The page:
Iraq Ambassador to Russia, Haidar Mansour Hadi. Photo: Dmitry Serebryakov | AFP
ERBIL, Kurdistan Region — Haidar Mansour Hadi, Iraq's ambassador to Russia, has said that the days of terrorism in the country are in their final stages, despite ongoing killings by ISIS and declarations of another state (wilayah) in the Hamrin area.
“I think within seven days we’ve liberated most of Tal Afar. Now we only have very small pockets [with terrorists] and those [will be cleared] hopefully within days,” Russia's to Iraq ambassador told Russia Today.
He added in the interview on Wednesday: "And we will be able to say that now we have an Iraq free from terrorists, free from ISIS."
Iraqi security forces backed by Kurdish Peshmerga and Hashd al-Shaabi paramilitaries took nine months to liberate Mosul city from ISIS on June 10, followed by a six week pause and then a swift 11-day campaign that cleared Tal Afar city and the sub-district of al-A'ayaziyah in Nineveh.
However, ISIS militants have continued to control areas such as the Hamrin mountain range, where earlier in August they declared a self-styled state (wilayat).
By controlling the Hamrin area — some 160 kilometers north of Baghdad and 70 kilometers south of Kirkuk — ISIS has continued to launch attacks into nearby towns.
Just this week in Kifri, ISIS kidnapped two Arab guards from a block factory, killing one on Monday and the other on Wednesday.
"ISIS militants killed the second kidnapped of Islah village and published the images on their own websites,” Simko Ali, an Asayesh (security) manager from Kolajo, told Rudaw.
After the kidnapping, Islah villagers with the help of Asayesh and Peshmerga forces started to search for the group's remaining cells and during the operation killed three ISIS militants in the village's groves, including a leader known as 'The Executioner Khalid bin Waleed Regiment.'
ISIS has increasingly attacked people in towns and villages near Tuz Khurmatu, Qara Tapa, and Daquq since Mosul was declared liberated.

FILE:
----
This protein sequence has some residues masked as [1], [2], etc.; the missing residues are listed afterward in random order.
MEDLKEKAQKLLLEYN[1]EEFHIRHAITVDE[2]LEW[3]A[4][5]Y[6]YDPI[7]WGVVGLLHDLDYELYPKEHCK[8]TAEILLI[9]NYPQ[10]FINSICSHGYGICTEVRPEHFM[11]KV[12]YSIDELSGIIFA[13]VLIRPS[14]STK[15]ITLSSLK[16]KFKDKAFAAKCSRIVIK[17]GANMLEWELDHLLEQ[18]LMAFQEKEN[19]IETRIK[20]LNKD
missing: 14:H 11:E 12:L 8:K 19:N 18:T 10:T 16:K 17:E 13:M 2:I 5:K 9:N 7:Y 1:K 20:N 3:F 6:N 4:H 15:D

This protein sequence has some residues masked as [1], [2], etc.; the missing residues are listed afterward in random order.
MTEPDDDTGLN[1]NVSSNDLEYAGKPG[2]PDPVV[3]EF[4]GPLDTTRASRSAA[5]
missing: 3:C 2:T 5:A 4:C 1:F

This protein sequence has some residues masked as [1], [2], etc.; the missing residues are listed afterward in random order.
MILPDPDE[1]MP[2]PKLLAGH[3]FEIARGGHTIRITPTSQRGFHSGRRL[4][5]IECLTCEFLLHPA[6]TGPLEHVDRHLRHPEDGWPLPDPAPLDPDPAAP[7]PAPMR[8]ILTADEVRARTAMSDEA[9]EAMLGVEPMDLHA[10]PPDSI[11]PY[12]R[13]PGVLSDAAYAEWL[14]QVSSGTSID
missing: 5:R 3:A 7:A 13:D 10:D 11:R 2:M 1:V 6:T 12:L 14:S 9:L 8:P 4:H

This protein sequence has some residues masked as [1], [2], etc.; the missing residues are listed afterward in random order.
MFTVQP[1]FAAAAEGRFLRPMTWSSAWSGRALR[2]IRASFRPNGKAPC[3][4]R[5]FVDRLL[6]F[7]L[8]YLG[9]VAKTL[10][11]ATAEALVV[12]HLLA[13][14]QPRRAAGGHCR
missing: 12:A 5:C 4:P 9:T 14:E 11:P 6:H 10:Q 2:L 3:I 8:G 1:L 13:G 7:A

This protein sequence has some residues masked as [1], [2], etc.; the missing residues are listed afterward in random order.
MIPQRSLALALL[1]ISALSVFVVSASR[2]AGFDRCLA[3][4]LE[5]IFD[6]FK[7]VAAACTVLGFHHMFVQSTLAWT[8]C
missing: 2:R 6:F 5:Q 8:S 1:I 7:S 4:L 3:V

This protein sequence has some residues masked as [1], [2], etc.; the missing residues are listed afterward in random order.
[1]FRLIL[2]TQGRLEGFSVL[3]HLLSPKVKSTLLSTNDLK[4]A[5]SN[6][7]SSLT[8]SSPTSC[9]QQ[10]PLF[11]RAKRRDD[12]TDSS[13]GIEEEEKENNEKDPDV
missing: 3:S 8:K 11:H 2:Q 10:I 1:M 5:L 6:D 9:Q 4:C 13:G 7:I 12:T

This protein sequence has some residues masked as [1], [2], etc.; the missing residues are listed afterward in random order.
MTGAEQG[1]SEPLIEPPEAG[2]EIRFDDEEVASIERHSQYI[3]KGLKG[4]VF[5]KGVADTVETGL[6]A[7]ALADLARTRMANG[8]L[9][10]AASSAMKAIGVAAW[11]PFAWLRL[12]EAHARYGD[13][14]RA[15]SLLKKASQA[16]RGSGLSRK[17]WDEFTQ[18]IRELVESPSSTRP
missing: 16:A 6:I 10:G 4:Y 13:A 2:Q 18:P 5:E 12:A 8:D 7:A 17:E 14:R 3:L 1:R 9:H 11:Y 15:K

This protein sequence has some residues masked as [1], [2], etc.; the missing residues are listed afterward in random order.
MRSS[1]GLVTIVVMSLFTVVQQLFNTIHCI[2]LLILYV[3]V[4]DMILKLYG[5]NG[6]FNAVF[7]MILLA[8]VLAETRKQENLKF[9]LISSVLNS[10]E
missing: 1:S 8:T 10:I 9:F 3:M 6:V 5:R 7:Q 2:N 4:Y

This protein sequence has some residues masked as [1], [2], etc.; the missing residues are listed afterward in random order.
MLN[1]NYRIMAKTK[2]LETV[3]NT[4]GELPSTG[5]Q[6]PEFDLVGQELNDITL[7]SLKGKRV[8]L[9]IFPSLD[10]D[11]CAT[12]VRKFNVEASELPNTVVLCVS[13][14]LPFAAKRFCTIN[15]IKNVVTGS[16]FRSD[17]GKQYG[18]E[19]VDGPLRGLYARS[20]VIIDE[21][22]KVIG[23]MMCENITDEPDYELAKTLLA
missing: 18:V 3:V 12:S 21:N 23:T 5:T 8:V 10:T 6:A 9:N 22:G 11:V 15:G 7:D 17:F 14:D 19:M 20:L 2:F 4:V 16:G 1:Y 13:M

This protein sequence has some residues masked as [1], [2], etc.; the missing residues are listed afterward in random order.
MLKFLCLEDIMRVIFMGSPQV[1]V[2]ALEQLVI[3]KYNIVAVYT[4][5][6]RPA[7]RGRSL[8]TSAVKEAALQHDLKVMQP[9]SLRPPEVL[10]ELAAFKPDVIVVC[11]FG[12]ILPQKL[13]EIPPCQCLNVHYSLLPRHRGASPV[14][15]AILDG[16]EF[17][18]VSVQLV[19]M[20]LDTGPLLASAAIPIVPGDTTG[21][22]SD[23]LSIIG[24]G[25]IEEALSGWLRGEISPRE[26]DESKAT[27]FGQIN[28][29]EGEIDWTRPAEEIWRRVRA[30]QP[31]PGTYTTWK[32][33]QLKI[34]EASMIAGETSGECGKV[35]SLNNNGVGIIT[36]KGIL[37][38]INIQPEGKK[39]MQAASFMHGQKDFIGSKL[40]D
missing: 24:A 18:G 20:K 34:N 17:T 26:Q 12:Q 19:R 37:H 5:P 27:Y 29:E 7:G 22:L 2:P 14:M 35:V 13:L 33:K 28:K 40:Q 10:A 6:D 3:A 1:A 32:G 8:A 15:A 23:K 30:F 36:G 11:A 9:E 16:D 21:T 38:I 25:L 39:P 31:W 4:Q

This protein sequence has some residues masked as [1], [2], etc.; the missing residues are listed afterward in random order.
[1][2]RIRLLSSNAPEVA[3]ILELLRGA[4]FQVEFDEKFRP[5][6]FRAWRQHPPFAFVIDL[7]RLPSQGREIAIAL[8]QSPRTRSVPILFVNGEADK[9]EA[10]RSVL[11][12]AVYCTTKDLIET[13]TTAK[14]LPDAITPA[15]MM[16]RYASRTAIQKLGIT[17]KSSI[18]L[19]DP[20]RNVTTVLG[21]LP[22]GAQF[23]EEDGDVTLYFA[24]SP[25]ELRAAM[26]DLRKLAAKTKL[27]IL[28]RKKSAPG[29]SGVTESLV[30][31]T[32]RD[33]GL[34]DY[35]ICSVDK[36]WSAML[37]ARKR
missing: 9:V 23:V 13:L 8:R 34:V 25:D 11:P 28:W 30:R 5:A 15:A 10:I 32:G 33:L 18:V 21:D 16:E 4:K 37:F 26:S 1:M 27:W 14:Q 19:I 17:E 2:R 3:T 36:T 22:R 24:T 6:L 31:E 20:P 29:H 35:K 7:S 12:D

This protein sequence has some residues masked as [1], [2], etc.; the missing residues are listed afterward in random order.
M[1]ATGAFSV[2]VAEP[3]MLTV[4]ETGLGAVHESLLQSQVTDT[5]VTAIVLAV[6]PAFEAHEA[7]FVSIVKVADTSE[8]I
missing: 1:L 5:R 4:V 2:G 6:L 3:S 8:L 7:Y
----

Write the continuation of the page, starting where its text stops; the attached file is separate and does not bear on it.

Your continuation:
Since mid-2014, ISIS has held control of Hawija, a mainly Sunni Arab city just 55 kilometers southwest of Kirkuk.
Kirkuk Governor Najmaldin Karim has described the alleged decision by Iraqi Prime Minister Haider al-Abadi to postpone the Hawija operation a “crime” committed against the people of Hawija and Kirkuk.
“Based on the information we have and based on what the prime minister has said, it seems after Tal Afar, Kirkuk might not be next,” said Karim after heading a Kirkuk security meeting on Sunday.
The US-led Global Coalition to Defeat ISIS acknowledges the group’s presence in Hawija.
"Right now, we estimate that there are about 1,000 [ISIS militants] in and around the Al-Qaim area and I think it's about the same in Hawija. Between those elements that are still remaining in northern Tal Afar to Al-Qaim, Hawija, Anhurwara — and these are just estimates — so I would say less 5,000 ISIS fighters remain in Iraq,” Coalition Spokesperson and US Army Col. Ryan Dillon told Rudaw on Wednesday.
The 72-member strong Coalition says it can act as soon as the decision is made.
“The Iraqi security forces will never have to wait on the coalition,” Dillon added.
Some local leaders in Hamrin have voiced dissatisfaction with Baghdad and welcome Kurdistan’s upcoming referendum on independence.
“The central government’s policies and conduct in the past were a failure, and this has been practically proven to be the case,” Sheikh Ahmed al-Sumaydahi who represents Arabs of Hamrin told Rudaw in an interview last week.
“Living conditions are bad. There is corruption, insecurity, and injustice. This is Iraq.”